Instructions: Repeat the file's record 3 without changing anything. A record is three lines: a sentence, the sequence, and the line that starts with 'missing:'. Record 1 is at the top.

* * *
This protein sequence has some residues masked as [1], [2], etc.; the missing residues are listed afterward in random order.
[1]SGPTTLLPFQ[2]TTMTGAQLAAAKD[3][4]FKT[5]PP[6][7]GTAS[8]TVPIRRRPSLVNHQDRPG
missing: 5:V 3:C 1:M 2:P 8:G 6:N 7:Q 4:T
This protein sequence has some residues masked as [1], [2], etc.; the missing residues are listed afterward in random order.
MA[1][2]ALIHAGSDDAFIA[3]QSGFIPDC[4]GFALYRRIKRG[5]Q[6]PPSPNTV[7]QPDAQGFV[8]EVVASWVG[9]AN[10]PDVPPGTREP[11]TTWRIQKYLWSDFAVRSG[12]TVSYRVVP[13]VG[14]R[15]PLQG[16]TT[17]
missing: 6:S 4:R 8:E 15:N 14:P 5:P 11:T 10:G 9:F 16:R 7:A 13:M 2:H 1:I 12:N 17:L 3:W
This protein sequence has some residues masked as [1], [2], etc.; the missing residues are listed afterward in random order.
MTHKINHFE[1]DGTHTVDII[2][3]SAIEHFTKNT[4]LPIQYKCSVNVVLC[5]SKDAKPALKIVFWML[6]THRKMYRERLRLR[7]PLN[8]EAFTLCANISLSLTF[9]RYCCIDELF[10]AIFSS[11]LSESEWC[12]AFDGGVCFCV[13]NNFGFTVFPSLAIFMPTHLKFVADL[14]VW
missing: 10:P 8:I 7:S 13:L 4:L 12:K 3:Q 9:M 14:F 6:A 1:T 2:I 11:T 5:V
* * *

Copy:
This protein sequence has some residues masked as [1], [2], etc.; the missing residues are listed afterward in random order.
MTHKINHFE[1]DGTHTVDII[2][3]SAIEHFTKNT[4]LPIQYKCSVNVVLC[5]SKDAKPALKIVFWML[6]THRKMYRERLRLR[7]PLN[8]EAFTLCANISLSLTF[9]RYCCIDELF[10]AIFSS[11]LSESEWC[12]AFDGGVCFCV[13]NNFGFTVFPSLAIFMPTHLKFVADL[14]VW
missing: 10:P 8:I 7:S 13:L 4:L 12:K 3:Q 9:M 14:F 6:A 1:T 2:I 11:T 5:V